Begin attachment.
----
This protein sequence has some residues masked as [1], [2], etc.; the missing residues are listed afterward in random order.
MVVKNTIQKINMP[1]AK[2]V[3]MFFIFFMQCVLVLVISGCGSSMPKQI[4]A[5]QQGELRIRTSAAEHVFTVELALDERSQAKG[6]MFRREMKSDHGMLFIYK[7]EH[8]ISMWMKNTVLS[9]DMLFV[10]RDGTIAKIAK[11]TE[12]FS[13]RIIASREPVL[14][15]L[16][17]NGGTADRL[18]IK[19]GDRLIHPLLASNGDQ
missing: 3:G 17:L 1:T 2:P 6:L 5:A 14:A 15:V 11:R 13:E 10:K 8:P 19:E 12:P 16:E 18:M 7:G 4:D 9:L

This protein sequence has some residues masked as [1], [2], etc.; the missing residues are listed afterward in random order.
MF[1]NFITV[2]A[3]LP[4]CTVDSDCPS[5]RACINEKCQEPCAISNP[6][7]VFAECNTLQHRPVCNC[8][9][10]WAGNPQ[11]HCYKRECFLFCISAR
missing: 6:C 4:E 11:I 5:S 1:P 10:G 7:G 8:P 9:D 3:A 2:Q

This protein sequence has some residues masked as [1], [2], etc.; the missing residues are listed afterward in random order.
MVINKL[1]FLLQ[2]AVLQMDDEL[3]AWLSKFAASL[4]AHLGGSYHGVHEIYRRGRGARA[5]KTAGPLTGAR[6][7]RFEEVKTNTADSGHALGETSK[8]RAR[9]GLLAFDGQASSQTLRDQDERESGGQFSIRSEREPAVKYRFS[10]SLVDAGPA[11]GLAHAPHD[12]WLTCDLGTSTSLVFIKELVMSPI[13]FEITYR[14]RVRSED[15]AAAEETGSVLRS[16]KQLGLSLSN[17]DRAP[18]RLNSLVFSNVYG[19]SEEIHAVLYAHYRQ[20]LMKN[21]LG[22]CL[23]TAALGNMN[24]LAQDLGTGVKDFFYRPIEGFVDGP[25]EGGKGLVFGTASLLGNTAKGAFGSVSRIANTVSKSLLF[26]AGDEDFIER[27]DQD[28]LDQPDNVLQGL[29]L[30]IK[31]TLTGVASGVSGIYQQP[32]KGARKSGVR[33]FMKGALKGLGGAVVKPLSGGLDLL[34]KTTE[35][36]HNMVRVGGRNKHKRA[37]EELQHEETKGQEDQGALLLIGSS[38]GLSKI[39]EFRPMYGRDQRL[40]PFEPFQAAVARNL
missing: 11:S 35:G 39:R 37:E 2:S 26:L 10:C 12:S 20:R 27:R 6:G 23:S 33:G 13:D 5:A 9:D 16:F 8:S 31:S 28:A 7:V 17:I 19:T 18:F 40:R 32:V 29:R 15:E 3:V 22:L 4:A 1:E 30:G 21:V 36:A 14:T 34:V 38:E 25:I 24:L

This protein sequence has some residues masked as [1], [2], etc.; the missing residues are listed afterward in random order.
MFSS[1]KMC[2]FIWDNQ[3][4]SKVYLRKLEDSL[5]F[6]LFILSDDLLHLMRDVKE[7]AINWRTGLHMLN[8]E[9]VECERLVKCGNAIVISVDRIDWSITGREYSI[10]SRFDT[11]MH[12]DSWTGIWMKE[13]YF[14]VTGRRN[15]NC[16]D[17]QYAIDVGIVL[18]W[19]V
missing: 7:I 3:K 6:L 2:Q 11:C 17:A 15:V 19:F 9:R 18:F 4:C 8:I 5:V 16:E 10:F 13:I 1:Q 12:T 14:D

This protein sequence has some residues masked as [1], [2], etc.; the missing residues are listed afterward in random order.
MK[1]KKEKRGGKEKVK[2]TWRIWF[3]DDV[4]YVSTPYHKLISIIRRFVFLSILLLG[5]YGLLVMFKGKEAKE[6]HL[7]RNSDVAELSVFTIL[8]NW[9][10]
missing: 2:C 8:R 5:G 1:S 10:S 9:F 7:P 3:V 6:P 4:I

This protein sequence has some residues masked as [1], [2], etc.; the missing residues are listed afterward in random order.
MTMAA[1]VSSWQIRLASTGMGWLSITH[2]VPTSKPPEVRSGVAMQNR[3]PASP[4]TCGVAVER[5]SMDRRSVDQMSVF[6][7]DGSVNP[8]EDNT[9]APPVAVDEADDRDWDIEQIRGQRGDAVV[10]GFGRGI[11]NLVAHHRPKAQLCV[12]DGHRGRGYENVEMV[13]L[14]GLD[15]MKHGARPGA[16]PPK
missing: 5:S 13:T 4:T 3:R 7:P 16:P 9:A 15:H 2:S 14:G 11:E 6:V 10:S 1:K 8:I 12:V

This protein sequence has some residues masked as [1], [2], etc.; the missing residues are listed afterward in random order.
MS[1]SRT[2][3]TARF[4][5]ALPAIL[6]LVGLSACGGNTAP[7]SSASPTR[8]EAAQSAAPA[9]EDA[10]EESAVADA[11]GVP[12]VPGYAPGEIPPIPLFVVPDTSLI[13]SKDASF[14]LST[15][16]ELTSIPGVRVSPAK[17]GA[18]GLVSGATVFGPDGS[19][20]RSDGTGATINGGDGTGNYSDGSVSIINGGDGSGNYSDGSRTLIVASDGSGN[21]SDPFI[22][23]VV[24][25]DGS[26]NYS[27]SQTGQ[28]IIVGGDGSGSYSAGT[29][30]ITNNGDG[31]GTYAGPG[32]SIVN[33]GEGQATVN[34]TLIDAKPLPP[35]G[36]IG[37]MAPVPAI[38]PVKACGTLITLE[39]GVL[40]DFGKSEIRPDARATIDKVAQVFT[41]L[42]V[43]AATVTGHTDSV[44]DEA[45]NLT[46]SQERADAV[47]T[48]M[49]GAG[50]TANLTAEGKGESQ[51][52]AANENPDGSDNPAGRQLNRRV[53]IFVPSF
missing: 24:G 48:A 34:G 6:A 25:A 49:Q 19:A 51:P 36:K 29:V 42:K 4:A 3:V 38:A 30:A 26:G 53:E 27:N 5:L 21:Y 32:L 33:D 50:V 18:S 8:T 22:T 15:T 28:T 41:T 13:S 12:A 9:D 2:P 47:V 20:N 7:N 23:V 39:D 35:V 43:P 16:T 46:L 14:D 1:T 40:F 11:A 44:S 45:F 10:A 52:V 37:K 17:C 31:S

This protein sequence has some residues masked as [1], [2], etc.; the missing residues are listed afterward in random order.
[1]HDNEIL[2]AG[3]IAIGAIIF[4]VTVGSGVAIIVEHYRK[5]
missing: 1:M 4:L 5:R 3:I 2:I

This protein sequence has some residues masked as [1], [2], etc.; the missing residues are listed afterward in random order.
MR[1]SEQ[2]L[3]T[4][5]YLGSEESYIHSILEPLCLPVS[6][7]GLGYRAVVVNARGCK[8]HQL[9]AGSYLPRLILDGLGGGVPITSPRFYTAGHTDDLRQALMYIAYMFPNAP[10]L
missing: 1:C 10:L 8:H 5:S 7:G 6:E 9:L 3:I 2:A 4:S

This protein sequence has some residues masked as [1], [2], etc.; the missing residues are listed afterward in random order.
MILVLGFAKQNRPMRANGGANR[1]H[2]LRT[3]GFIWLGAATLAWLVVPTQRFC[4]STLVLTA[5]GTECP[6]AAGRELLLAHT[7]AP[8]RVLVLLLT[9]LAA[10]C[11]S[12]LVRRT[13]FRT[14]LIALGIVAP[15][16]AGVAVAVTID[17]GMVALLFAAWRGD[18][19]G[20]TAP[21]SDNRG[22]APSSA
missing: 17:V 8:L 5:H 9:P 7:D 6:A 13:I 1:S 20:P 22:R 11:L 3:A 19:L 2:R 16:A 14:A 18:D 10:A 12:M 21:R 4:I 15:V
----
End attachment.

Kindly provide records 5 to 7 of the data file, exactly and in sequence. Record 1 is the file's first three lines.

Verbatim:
This protein sequence has some residues masked as [1], [2], etc.; the missing residues are listed afterward in random order.
MK[1]KKEKRGGKEKVK[2]TWRIWF[3]DDV[4]YVSTPYHKLISIIRRFVFLSILLLG[5]YGLLVMFKGKEAKE[6]HL[7]RNSDVAELSVFTIL[8]NW[9][10]
missing: 2:C 8:R 5:G 1:S 10:S 9:F 7:P 3:V 6:P 4:I

This protein sequence has some residues masked as [1], [2], etc.; the missing residues are listed afterward in random order.
MTMAA[1]VSSWQIRLASTGMGWLSITH[2]VPTSKPPEVRSGVAMQNR[3]PASP[4]TCGVAVER[5]SMDRRSVDQMSVF[6][7]DGSVNP[8]EDNT[9]APPVAVDEADDRDWDIEQIRGQRGDAVV[10]GFGRGI[11]NLVAHHRPKAQLCV[12]DGHRGRGYENVEMV[13]L[14]GLD[15]MKHGARPGA[16]PPK
missing: 5:S 13:T 4:T 3:R 7:P 16:P 9:A 15:H 2:S 14:G 11:E 6:V 10:S 1:K 8:I 12:V

This protein sequence has some residues masked as [1], [2], etc.; the missing residues are listed afterward in random order.
MS[1]SRT[2][3]TARF[4][5]ALPAIL[6]LVGLSACGGNTAP[7]SSASPTR[8]EAAQSAAPA[9]EDA[10]EESAVADA[11]GVP[12]VPGYAPGEIPPIPLFVVPDTSLI[13]SKDASF[14]LST[15][16]ELTSIPGVRVSPAK[17]GA[18]GLVSGATVFGPDGS[19][20]RSDGTGATINGGDGTGNYSDGSVSIINGGDGSGNYSDGSRTLIVASDGSGN[21]SDPFI[22][23]VV[24][25]DGS[26]NYS[27]SQTGQ[28]IIVGGDGSGSYSAGT[29][30]ITNNGDG[31]GTYAGPG[32]SIVN[33]GEGQATVN[34]TLIDAKPLPP[35]G[36]IG[37]MAPVPAI[38]PVKACGTLITLE[39]GVL[40]DFGKSEIRPDARATIDKVAQVFT[41]L[42]V[43]AATVTGHTDSV[44]DEA[45]NLT[46]SQERADAV[47]T[48]M[49]GAG[50]TANLTAEGKGESQ[51][52]AANENPDGSDNPAGRQLNRRV[53]IFVPSF
missing: 24:G 48:A 34:G 6:A 25:A 49:Q 19:A 51:P 36:K 29:V 42:K 4:A 3:V 38:A 30:A 26:G 53:E 27:N 5:L 21:Y 32:L 33:D 50:V 18:S 8:T 22:T 15:T 28:T 41:T 13:S 12:A 9:D 2:P 47:V 20:N 7:N 23:V 39:D 35:V 43:P 16:T 46:L 14:D 1:T 40:F 11:A 44:S 45:F 10:A 52:V 37:K 17:C 31:S